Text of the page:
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Milestones and Signposts

  Blandford Milestone
  The Romans used milestones along their major routes and a few examples of their stones remain including several in museums around the country

  Way markers were the forerunners of milestones and signposts. Placed at strategic points they simply indicated the direction of the next habitation with a pointing hand or arrow. Examples of these remain around the country including some notable ones on the North Yorkshire Moors.

  With the development of a postal system across the country a measurement between places became desirable to ensure fair payment and roads were gradually surveyed and distances recorded in a standard mile measure.

  Increased travel meant better roads were required and local Turnpike trusts were set up to build and maintain roads. These in turn charged a toll for the use of the road and examples of Turnpike Trust markers remain in addition to milestones along their roads. As each Trust produced its own mile markers the designs are many and varied. Some simply employ the initial letter of the next significant location and the number of miles. Others are very exact giving distance in miles and furlongs or miles and yards. Fractions of miles also occur. Some employ the most elaborate lettering and others a very simple script. It is not unusual to find examples where the painter has failed to leave sufficient space for the whole word and some letters are written above or below the rest. Older examples often display old spellings of place names such as Winton for Winchester and Sarum for Salisbury.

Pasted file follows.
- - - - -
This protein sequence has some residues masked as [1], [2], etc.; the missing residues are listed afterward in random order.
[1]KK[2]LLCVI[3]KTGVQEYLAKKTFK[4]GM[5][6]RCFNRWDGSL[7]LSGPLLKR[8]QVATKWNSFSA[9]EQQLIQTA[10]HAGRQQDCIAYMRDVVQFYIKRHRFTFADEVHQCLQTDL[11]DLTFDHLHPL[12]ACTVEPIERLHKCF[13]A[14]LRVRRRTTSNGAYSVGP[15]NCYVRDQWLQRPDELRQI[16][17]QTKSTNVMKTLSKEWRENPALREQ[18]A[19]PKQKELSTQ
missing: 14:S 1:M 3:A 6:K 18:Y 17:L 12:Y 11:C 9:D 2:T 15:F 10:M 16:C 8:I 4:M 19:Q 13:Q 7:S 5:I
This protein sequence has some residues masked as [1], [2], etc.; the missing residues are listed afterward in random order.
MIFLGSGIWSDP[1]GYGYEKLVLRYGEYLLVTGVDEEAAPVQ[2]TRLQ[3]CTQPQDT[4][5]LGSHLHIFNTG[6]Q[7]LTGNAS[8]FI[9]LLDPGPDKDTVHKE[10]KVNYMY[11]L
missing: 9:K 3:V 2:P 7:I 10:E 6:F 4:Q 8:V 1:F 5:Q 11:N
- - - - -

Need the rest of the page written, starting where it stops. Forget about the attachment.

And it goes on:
Originally made of stone with the information painted or carved onto the surface, the introduction of metal casting lead to milestones or, more correctly, mile markers being made in this way. In some instances a metal plate was attached to a stone, often an existing milestone. More commonly a whole new mile marker was produced, often in elaborate shapes and generally hollow backed.

  Occasionally the information was painted onto a building, usually at a height to be read by those travelling on stage coaches or other horse drawn vehicles. Early signposts employed at major junctions and crossroads were often very tall by modern standards for this reason.

  At major route crossings an obelisk was often chosen to record distances not only to the next town along the route but to other notable places along the route. Many of these were privately funded.

  Many mile markers record the distance to London in addition to more local destinations. A few carry additional information. It is not uncommon for cast examples to carry a foundry mark but a stone in the New Forest records the name of the surveyor whilst another in the locality records a Peace Treaty of its day.

  These markers have fallen foul of road improvements and the ravages of time. Many stone markers are illegible and metal ones have rusted and decayed. Some stones were buried or defaced during the Second World War. Many counties are now restoring their stones and a few have even been replaced.


Related Links

  The Milestone Society

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